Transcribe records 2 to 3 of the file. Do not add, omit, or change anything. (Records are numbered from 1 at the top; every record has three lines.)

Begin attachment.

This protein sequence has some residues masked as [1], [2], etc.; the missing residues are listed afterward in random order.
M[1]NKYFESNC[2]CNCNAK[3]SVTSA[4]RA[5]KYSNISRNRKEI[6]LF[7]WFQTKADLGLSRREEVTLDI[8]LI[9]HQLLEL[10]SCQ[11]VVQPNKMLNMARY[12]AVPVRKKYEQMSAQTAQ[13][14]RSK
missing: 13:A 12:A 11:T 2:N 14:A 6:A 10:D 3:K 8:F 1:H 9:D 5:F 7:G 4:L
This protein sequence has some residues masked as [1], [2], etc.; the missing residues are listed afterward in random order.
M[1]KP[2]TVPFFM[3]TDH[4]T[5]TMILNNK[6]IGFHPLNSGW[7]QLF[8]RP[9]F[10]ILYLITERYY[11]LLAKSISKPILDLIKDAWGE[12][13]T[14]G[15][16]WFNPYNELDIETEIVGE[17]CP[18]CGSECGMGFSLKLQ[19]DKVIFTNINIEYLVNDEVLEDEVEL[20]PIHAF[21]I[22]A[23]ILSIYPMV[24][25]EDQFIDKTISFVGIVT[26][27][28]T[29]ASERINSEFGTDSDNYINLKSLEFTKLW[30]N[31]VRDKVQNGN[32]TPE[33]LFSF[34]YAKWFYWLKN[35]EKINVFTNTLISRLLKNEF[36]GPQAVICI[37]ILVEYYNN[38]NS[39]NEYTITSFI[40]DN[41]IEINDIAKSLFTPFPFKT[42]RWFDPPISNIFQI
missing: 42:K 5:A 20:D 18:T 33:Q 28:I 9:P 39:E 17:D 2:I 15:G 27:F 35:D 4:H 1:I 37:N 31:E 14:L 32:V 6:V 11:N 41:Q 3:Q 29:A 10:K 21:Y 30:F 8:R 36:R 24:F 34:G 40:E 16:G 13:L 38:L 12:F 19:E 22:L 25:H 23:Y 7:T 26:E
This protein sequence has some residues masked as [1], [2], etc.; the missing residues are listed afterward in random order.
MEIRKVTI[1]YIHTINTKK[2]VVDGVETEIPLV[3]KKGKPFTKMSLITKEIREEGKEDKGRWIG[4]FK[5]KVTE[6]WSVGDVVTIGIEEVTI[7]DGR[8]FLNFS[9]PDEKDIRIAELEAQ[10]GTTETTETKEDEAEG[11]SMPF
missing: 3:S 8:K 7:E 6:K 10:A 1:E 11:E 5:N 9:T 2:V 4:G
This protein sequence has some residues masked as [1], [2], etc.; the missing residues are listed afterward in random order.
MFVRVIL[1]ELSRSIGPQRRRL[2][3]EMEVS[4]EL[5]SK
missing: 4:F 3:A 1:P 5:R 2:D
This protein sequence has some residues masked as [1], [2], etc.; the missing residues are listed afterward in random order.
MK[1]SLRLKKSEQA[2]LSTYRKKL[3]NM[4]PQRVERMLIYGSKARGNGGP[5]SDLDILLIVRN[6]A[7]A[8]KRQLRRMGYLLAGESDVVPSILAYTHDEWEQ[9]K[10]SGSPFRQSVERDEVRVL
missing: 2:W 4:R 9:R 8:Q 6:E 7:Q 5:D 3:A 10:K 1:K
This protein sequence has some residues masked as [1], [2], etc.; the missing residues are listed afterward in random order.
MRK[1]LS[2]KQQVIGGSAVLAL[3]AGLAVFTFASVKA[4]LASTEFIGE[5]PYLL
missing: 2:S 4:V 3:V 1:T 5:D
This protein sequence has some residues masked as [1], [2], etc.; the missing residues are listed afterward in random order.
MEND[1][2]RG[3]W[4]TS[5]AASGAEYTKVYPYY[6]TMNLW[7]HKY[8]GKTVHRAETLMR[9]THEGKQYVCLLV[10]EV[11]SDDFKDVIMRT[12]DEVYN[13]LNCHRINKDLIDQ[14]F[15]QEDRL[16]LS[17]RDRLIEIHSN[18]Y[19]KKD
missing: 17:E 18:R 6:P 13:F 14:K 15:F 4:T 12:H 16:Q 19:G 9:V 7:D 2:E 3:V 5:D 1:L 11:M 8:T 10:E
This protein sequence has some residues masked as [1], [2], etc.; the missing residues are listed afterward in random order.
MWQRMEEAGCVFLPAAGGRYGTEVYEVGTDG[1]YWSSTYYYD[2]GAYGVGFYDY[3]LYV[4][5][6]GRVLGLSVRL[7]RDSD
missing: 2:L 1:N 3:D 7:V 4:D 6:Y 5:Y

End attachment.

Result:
This protein sequence has some residues masked as [1], [2], etc.; the missing residues are listed afterward in random order.
M[1]KP[2]TVPFFM[3]TDH[4]T[5]TMILNNK[6]IGFHPLNSGW[7]QLF[8]RP[9]F[10]ILYLITERYY[11]LLAKSISKPILDLIKDAWGE[12][13]T[14]G[15][16]WFNPYNELDIETEIVGE[17]CP[18]CGSECGMGFSLKLQ[19]DKVIFTNINIEYLVNDEVLEDEVEL[20]PIHAF[21]I[22]A[23]ILSIYPMV[24][25]EDQFIDKTISFVGIVT[26][27][28]T[29]ASERINSEFGTDSDNYINLKSLEFTKLW[30]N[31]VRDKVQNGN[32]TPE[33]LFSF[34]YAKWFYWLKN[35]EKINVFTNTLISRLLKNEF[36]GPQAVICI[37]ILVEYYNN[38]NS[39]NEYTITSFI[40]DN[41]IEINDIAKSLFTPFPFKT[42]RWFDPPISNIFQI
missing: 42:K 5:A 20:D 18:T 33:Q 28:I 9:P 39:E 17:D 2:I 15:G 27:F 35:D 4:H 1:I 37:N 31:E 14:L 32:V 6:V 11:N 41:Q 3:Q 29:A 10:K 21:Y 30:F 8:R 36:R 24:F 34:G 40:E 16:G 13:L 38:L 12:F 19:E 22:L 25:H 23:Y 7:T 26:E
This protein sequence has some residues masked as [1], [2], etc.; the missing residues are listed afterward in random order.
MEIRKVTI[1]YIHTINTKK[2]VVDGVETEIPLV[3]KKGKPFTKMSLITKEIREEGKEDKGRWIG[4]FK[5]KVTE[6]WSVGDVVTIGIEEVTI[7]DGR[8]FLNFS[9]PDEKDIRIAELEAQ[10]GTTETTETKEDEAEG[11]SMPF
missing: 3:S 8:K 7:E 6:K 10:A 1:E 11:E 5:N 9:T 2:V 4:G